Posted 06.08.17 / From the Bar

We have Negroni fever!

Ever try a Negroni? There couldn’t be a better time to try one – it’s international Negroni Week.

Here’s a little taste of how the classic drink came to be. We highly recommend reading this while enjoying one at our bar.

The history of the Negroni is just as complex as its distinct flavor, with many documented versions of how the classic drink came to be. The most widely documented story brings us back to 1919 and to a little bar on Tornabuoini Street in Florence now called Caffé Giacosa. It was here that Count Camillo Negroni asked the bartender to add more kick to his Americano, which was a cocktail with equal parts Campari and Amaro and some soda water. The bartender responded with gin, using it instead of the soda. It became the Count’s usual drink and soon enough other bar patrons started asking for the Negroni.

However this version has been disputed by some historians, with new evidence suggesting the Negroni was invented in Africa by General Pascal Oliver Comte de Negroni , a Frenchman who fought in the Franco-Prussian War of 1870 and introduced his fellow officers to a version of the drink with vermouth. For more on the drink’s history visit the diffordguide.com.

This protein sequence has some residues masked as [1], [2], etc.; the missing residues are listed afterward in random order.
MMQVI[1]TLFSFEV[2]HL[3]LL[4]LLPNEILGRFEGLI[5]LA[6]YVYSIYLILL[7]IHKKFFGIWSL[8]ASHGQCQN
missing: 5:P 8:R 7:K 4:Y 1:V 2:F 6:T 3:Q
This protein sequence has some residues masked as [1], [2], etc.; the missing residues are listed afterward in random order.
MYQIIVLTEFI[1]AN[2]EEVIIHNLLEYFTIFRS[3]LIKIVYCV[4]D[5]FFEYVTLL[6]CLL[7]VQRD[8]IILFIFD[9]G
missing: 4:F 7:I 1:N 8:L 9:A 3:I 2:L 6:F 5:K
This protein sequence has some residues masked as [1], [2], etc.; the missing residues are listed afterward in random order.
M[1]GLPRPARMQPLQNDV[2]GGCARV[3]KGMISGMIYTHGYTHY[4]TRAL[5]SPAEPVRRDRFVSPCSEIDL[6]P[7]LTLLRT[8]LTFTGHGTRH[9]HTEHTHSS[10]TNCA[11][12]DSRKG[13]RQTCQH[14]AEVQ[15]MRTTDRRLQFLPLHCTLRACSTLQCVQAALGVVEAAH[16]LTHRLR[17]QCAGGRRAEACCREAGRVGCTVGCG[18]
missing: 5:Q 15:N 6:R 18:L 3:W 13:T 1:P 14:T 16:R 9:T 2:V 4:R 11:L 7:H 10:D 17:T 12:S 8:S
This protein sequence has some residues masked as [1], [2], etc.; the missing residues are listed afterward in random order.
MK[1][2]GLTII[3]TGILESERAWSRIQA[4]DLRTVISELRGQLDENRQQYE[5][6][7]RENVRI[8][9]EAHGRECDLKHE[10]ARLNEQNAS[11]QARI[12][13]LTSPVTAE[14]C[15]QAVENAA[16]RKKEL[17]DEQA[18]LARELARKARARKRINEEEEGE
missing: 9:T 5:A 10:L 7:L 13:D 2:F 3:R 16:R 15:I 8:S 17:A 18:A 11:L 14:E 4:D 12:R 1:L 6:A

Regardless of its beginning, the Negroni has become a staple drink on bar menus across the world, including at Verdicchio.

From June 5 to 11 we celebrate Negroni Week with a focus on the original legendary concoction, and Negroni variations created by our resident barkeeper Justin Trottier.

“The Negroni is  a pretty simple recipe to replicate,” explained Justin.

“Equal parts sprit, bitter and some sort of fortified wine or the like. “

For Negroni Week we have added a few more variations to our bar offering.

Try a Darkest Darkness, which is made with aged rum, amontillado sherry, amaro erbes and expressed orange.

“It was easy to mix and match different items and come up with some really fun combinations,” said Justin.

The inspiration for the drinks featured on the Negroni Series menu is quite simple.

“I wanted a Negroni on a Sunday night and I only had tequila and Cynar instead of gin and Campari,” said Justin. “They ended up working very well together because they are so intensely earthy and bold. So, I wanted to create a few different variations of the classic style.”

Take a peak at Justin’s Negroni cocktail menu here.

 

 The Count of Juarez

• photography by Justin Trottier •